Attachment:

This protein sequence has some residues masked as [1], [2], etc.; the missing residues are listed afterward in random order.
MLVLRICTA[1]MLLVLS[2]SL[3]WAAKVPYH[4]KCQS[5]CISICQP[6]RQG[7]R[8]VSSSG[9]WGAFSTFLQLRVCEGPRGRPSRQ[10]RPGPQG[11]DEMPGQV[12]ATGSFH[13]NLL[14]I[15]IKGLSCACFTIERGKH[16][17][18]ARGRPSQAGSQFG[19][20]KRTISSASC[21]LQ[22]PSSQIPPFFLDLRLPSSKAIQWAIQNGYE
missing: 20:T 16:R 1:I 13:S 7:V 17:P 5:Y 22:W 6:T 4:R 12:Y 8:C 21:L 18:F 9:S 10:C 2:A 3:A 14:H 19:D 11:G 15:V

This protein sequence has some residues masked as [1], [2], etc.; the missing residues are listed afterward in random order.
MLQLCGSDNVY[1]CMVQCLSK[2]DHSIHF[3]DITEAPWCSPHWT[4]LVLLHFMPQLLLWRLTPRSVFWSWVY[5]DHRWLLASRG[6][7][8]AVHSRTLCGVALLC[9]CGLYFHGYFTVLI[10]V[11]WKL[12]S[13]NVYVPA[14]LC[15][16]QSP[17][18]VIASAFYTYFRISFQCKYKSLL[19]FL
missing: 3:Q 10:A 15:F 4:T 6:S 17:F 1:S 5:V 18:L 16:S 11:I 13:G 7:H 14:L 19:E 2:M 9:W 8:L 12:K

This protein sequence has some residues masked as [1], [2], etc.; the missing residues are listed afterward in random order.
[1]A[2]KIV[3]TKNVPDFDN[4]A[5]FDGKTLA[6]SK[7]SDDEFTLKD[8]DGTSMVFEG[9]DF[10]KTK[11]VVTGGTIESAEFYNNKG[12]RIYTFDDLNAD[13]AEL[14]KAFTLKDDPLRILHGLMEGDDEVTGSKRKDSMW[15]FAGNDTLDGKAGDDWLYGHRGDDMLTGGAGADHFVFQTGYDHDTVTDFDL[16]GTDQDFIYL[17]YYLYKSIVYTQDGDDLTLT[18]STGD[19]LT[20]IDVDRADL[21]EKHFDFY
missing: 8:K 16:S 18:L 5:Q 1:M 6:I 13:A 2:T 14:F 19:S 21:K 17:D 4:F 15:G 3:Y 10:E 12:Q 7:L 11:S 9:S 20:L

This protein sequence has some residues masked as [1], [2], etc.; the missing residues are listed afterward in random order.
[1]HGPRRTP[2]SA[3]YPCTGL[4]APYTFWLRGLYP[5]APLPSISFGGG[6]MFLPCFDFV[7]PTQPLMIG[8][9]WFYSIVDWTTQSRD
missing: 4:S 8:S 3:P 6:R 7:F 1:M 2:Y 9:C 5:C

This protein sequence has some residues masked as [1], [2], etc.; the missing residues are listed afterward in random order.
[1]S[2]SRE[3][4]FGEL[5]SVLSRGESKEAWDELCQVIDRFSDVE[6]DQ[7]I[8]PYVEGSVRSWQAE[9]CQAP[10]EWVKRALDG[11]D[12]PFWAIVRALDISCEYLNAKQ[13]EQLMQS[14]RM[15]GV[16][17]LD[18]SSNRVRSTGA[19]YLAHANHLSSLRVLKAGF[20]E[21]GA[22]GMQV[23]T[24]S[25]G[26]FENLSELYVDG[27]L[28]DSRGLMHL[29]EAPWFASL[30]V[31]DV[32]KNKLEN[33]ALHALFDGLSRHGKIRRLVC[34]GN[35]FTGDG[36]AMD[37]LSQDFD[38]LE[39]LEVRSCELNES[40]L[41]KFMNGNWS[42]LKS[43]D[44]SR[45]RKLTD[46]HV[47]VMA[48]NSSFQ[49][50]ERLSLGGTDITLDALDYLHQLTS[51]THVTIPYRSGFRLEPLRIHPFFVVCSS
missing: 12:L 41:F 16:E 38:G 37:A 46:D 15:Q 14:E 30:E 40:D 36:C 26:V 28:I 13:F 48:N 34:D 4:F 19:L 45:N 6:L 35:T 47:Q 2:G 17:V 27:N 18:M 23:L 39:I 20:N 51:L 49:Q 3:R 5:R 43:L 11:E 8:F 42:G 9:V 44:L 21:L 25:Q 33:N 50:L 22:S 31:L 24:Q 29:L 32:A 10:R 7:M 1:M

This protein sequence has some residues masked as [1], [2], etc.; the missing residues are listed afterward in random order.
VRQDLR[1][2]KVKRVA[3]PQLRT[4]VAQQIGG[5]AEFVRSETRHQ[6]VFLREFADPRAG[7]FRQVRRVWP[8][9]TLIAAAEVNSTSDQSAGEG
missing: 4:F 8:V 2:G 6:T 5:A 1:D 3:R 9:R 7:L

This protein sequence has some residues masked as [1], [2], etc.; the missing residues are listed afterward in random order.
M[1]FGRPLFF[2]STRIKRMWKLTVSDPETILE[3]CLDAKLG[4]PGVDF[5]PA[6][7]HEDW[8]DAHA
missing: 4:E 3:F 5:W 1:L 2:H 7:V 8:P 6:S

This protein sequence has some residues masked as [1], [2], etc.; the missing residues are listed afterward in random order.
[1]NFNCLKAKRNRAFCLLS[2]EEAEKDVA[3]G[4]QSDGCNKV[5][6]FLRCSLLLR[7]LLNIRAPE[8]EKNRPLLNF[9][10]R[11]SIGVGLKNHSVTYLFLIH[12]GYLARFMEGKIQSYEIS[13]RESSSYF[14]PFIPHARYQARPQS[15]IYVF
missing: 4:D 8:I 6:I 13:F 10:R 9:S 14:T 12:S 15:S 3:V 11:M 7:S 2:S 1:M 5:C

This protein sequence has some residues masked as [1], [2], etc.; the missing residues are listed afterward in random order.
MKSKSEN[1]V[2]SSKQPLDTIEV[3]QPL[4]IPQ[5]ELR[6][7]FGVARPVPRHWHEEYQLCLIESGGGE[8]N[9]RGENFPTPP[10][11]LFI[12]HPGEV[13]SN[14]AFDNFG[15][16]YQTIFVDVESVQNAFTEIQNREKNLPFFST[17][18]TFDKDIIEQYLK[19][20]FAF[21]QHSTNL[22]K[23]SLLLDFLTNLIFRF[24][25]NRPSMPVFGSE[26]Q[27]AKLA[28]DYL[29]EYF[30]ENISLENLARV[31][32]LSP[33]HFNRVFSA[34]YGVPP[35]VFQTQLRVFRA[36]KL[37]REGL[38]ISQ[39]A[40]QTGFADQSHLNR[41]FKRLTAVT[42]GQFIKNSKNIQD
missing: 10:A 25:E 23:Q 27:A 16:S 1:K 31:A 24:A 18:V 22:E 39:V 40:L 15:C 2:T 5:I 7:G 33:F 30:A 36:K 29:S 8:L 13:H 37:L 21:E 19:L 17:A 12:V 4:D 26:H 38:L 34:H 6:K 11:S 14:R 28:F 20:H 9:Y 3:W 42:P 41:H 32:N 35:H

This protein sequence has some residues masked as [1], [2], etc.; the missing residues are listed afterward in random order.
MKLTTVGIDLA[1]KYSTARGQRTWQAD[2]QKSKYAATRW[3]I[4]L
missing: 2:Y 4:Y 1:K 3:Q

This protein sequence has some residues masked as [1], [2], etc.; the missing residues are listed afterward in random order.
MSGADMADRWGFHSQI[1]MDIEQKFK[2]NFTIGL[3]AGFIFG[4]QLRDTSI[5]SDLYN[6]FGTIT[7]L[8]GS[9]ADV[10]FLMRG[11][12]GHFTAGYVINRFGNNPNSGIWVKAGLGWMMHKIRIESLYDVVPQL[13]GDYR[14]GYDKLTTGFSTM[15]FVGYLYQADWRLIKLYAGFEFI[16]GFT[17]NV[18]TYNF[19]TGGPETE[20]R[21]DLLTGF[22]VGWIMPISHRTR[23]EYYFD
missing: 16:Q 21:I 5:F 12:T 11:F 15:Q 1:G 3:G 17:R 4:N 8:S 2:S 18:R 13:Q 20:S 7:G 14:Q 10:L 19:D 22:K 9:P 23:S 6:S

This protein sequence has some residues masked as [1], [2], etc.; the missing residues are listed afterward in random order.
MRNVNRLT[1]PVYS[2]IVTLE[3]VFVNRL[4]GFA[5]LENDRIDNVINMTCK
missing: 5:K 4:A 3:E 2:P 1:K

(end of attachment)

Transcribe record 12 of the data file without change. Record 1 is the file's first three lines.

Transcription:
This protein sequence has some residues masked as [1], [2], etc.; the missing residues are listed afterward in random order.
MRNVNRLT[1]PVYS[2]IVTLE[3]VFVNRL[4]GFA[5]LENDRIDNVINMTCK
missing: 5:K 4:A 3:E 2:P 1:K